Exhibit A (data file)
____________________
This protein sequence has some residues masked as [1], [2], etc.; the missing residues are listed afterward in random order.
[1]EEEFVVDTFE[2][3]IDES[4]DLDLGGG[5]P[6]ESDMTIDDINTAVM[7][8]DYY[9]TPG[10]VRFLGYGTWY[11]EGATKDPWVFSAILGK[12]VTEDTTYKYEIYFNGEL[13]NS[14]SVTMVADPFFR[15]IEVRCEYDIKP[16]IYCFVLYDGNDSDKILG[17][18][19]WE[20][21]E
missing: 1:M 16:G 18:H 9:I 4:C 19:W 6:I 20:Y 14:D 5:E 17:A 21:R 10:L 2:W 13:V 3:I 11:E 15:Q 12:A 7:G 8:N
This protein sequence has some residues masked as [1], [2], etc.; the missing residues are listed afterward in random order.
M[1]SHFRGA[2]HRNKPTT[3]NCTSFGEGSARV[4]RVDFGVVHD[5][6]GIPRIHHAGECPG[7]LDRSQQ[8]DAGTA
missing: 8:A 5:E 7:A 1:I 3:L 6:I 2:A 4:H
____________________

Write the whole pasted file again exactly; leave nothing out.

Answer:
This protein sequence has some residues masked as [1], [2], etc.; the missing residues are listed afterward in random order.
[1]EEEFVVDTFE[2][3]IDES[4]DLDLGGG[5]P[6]ESDMTIDDINTAVM[7][8]DYY[9]TPG[10]VRFLGYGTWY[11]EGATKDPWVFSAILGK[12]VTEDTTYKYEIYFNGEL[13]NS[14]SVTMVADPFFR[15]IEVRCEYDIKP[16]IYCFVLYDGNDSDKILG[17][18][19]WE[20][21]E
missing: 1:M 16:G 18:H 9:I 4:C 19:W 6:I 20:Y 14:D 5:E 17:A 21:R 10:L 2:W 13:V 3:I 11:E 15:Q 12:A 7:G 8:N
This protein sequence has some residues masked as [1], [2], etc.; the missing residues are listed afterward in random order.
M[1]SHFRGA[2]HRNKPTT[3]NCTSFGEGSARV[4]RVDFGVVHD[5][6]GIPRIHHAGECPG[7]LDRSQQ[8]DAGTA
missing: 8:A 5:E 7:A 1:I 3:L 6:I 2:A 4:H